Sébastien Ogier won the first Acropolis Rally stage in the World Rally Championship in eight years, leading a Toyota 1-2-3 on the Athens street stage.
The stage, which was effectively a four-turn circuit in downtown Athens, was incredibly short at just 0.6 miles in length.
Two donuts around a haybale added an extra challenge, but the premise of the stage – which comprised one and a half laps of the man-made layout – was to bring rallying to the Greek capital rather than provide the drivers with the sternest test.
Predictably, given the nature of the stage, the times among the frontrunners were incredibly tight as the six fastest cars on the leaderboard were covered by less than a second.
However reigning world champion Ogier pulled himself 0.6 seconds clear of the rest; an impressive feat given it took him just 51.5s to complete the stage.
“Obviously it’s a hard job for us tomorrow opening the road as always on gravel but we’ll try hard for a good result because it’s a rally I like,” said the overnight leader.
Speaking before he knew Ogier had pipped him to the lead of the rally ahead of the first day proper, second-placed driver Elfyn Evans said: “It’s always good to get off to a nice start, even if it’s very, very short and in the scale of things probably won’t make so much difference.”
Kalle Rovanperä, who was fastest on the shakedown stage earlier on Thursday, was 0.2s slower than Evans in another Yaris WRC but 0.1s clear of Thierry Neuville.
“It’s really nice, [there are] a lot of people so after a long time it’s nice to drive for the people and show what we do with the cars,” Rovanperä said, referencing the lack of spectators present at recent rallies due to COVID-19.
Neuville was the quickest Hyundai driver but only 0.1s split all three cars as Dani Sordo (pictured above) and Ott Tänak share fifth place overnight, a tenth behind the Ypres Rally winner.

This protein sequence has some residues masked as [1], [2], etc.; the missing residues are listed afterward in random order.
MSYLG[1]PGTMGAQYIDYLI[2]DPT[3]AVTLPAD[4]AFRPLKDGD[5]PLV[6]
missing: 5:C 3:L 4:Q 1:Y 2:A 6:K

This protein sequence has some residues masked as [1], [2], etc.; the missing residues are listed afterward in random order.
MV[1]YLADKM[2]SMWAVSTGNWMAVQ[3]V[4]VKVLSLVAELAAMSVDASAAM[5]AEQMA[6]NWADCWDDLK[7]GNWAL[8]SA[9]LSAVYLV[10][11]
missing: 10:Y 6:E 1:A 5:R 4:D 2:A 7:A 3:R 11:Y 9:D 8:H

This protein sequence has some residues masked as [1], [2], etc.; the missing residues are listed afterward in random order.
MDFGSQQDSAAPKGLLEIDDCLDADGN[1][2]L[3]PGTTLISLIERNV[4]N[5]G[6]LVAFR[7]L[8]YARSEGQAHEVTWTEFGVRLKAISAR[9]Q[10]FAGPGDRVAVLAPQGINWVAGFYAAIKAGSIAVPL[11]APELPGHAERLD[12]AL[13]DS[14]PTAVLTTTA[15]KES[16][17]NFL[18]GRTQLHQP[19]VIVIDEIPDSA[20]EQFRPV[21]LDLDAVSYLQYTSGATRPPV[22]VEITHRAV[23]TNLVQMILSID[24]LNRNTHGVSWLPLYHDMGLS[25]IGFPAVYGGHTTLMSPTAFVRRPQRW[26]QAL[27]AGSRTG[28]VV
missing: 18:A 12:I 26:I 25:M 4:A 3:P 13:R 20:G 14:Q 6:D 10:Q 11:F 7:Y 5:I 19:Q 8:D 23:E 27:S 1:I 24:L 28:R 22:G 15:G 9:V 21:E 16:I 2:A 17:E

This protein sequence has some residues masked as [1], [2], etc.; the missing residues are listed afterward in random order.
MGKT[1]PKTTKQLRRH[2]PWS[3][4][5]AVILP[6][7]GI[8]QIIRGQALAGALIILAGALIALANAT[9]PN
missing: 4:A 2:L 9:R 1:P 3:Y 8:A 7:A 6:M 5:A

“Coming back to Greece, actually the roads at least first day on the recce were incredible,” said Tänak.
“For sure it will be a big challenge, it’s a new rally again.”
WRC2 title contenders Mads Østberg and Andreas Mikkelsen set identical times to share seventh overall and the lead of WRC2 heading into Friday.
Mikkelsen’s and Østberg’s were not the only two Rally2 machines to outmuscle some of the more powerful World Rally Cars.
Gus Greensmith was 1.7s adrift of the fastest Rally2, but 3.6s faster than the next World Rally Car of Pierre-Louis Loubet (2C Competition Hyundai, pictured above).
His run was a touch scrappy, but Loubet was still 0.2s quicker than French compatriot Adrien Fourmaux, who bogged down on the first donut and lost a chunk of time.
Greensmith is 17th overall with Loubet and Fourmaux 20th and 21st.
Greek driver Lambros Athanassoulas opened the show in his Hyundai i20 N Rally2 and there was immediately some confusion as Ford Fiesta WRC driver Jourdan Serderidas went some 35s quicker.
However, it transpired that WRC3 contender Athanassoulas was indeed quicker than his compatriot, he had just mistakenly done an extra lap of the Athens street circuit. His time was subsequently corrected to be 2.2s faster than Serderidas’.
Leading positions after SS1
1 Sébastien Ogier/Julien Ingrassia (Toyota Yaris WRC) 51.5s
2 Elfyn Evans/Scott Martin (Toyota Yaris WRC) +0.6s
3 Kalle Rovanperä/Jonne Halttunen (Toyota Yaris WRC) +0.8s
4 Thierry Neuville/Martijn Wydaeghe (Hyundai i20 Coupe WRC) +0.9s
5 Dani Sordo/Cándido Carrera (Hyundai i20 Coupe WRC) +1s
6 Ott Tänak/Martin Järveoja (Hyundai i20 Coupe WRC) +1s
7 Andreas Mikkelsen/Elliott Edmondson (Škoda Fabia Rally2 evo) +1.3s
8 Mads Østberg/Torstein Eriksen (Citroën C3 Rally2) +1.3s
9 Kajetan Kajetanowicz/Maciej Szczepaniak (Škoda Fabia Rally2 evo) +1.5s
10 Georg Linnamäe/James Morgan (Škoda Fabia Rally2 evo) +1.5s